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Monday, April 4, 2011


Last week I was in Freedom Park, a local squatter camp.  I was visiting AIDS patients; praying with them, and bringing them food.  I’ve visited hundreds of AIDS patients during my time in South Africa, but each time I’m shocked at the hopelessness that I find there. 

Truly without hope, beaten down, defeated, no end in sight, despair. 

The word most often used by Jesus to describe hell is “Gehenna,” translated literally, “valley of Hinnom.”  In Jesus’ day the valley of Hinnom was an actual place.  It was the city dump where a fire constantly burned and wild animals fought over the refuse, gnashing their teeth.  When Jesus used the word “Hell” people knew what he meant; they didn’t have to imagine it, they could walk to the edge of town to see “hell.”

Imagine that you are a single mom, inflicted with AIDS.  You are so sick, you can’t rise from your bed to care for your children.  All day, all night, you lay in a 4ft by 6 ft shack with no floor, no windows and a low tin roof, baking in the hot African sun.  You have no control over your bodily fluids.  Your children cook their own food in the shack using paraffin, a waxy petroleum based substance that puts off noxious fumes, burning your throat and eyes.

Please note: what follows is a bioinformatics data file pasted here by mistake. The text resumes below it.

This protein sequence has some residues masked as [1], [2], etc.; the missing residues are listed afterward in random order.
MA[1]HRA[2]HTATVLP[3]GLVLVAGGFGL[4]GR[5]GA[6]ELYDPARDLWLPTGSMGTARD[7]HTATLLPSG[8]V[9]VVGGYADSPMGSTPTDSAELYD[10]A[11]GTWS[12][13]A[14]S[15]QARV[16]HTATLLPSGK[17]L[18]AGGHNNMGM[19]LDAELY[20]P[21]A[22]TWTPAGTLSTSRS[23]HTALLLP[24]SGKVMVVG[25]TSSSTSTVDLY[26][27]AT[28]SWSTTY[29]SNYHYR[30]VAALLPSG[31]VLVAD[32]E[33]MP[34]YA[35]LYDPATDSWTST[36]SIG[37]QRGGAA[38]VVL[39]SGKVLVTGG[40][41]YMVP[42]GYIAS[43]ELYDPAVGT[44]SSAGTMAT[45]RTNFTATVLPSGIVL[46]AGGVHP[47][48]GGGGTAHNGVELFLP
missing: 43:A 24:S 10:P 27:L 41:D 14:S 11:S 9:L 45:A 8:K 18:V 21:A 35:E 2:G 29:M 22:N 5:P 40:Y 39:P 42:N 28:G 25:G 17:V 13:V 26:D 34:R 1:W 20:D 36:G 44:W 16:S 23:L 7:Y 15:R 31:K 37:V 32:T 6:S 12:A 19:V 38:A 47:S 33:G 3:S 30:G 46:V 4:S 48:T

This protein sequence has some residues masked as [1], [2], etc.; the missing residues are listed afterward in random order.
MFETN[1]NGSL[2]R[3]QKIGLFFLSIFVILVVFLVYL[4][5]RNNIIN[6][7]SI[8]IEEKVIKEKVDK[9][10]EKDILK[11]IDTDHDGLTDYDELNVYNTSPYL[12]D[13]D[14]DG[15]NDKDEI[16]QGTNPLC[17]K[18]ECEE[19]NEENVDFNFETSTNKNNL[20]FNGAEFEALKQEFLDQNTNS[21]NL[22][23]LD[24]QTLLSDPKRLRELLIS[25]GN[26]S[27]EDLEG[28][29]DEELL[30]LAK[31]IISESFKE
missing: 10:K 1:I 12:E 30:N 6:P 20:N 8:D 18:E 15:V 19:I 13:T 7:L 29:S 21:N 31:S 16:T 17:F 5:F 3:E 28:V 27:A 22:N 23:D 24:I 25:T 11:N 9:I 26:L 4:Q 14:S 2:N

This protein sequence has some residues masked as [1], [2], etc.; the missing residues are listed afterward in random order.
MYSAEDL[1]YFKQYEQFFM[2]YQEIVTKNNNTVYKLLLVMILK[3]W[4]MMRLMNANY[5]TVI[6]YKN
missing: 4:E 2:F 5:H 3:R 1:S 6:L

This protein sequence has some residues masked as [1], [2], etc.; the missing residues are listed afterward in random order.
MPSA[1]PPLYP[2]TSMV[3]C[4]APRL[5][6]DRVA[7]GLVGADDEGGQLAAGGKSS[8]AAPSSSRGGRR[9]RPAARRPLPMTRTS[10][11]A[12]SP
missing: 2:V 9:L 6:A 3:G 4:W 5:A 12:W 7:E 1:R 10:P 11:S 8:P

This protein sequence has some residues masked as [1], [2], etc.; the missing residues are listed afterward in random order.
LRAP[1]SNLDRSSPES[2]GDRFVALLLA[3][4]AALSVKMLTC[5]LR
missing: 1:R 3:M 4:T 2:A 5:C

I can’t help but think that if Jesus wanted to describe hell today he wouldn’t use the word “Gehenna” he would use the word “Freedom Park.”  For those of us blessed with the opportunity to reach out to AIDS patients in Freedom Park, we know hell.

We’ve seen it, smelled it, touched it, felt it’s heat breathing down our backs, its stench has burned our throats, and its fumes have burned our eyes.  To me, hell is not only just a place in the future.  It’s a place here, now, with real people suffering.

Why is this important?  I take the Lord’s prayer quite literally when he says, “Your kingdom come, your will be done, on earth as it is in heaven.”  I’m confident it’s not the Lord’s will for this mother to suffer alone, dying of AIDS.  I’m confident it’s not the Lord’s will for her children to live as orphans.

My mission is to bring Heaven to earth.  Or more accurately, to destroy Hell with the incredible, overwhelming, life changing, life bringing, renewing, sustaining, healing love of God.

I’ve seen hell. 
I’ve seen God’s love. 
Love wins.


1 comment:

  1. Lincoln, thanks for bringing it back to what REALLY matters in the "love wins" debate. My God is big enough to hash out the murky details of theology. MY JOB is to pay attention to what's going on to the people around me, not the "what if" of a future...